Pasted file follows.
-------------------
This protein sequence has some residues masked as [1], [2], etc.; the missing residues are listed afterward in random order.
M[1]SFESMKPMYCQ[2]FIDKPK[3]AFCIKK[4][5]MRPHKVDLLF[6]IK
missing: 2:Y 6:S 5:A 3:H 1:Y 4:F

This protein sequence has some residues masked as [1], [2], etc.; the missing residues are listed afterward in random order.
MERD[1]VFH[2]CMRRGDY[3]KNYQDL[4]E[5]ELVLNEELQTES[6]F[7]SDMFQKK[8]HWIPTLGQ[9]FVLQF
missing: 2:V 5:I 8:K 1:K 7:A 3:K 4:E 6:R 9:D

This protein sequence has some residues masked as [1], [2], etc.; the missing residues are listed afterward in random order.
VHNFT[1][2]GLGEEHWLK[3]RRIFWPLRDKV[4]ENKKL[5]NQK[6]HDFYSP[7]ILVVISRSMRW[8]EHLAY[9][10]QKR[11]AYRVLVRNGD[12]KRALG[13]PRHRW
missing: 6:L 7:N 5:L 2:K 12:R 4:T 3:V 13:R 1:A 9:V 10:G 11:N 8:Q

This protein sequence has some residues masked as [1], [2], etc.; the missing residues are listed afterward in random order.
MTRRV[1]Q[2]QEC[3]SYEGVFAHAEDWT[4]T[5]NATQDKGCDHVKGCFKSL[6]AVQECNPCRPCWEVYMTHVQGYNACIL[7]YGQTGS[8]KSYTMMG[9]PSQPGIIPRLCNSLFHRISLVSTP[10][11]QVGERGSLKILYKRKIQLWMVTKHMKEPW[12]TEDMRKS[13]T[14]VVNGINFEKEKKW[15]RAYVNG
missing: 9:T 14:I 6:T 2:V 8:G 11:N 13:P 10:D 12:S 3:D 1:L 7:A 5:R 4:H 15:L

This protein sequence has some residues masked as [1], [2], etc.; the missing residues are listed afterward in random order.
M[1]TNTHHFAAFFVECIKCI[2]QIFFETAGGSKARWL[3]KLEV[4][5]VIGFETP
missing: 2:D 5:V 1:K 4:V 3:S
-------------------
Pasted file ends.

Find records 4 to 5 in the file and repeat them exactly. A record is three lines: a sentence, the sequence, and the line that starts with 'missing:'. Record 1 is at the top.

This protein sequence has some residues masked as [1], [2], etc.; the missing residues are listed afterward in random order.
MTRRV[1]Q[2]QEC[3]SYEGVFAHAEDWT[4]T[5]NATQDKGCDHVKGCFKSL[6]AVQECNPCRPCWEVYMTHVQGYNACIL[7]YGQTGS[8]KSYTMMG[9]PSQPGIIPRLCNSLFHRISLVSTP[10][11]QVGERGSLKILYKRKIQLWMVTKHMKEPW[12]TEDMRKS[13]T[14]VVNGINFEKEKKW[15]RAYVNG
missing: 9:T 14:I 6:T 2:V 8:G 11:N 13:P 10:D 12:S 3:D 1:L 7:A 5:R 4:H 15:L

This protein sequence has some residues masked as [1], [2], etc.; the missing residues are listed afterward in random order.
M[1]TNTHHFAAFFVECIKCI[2]QIFFETAGGSKARWL[3]KLEV[4][5]VIGFETP
missing: 2:D 5:V 1:K 4:V 3:S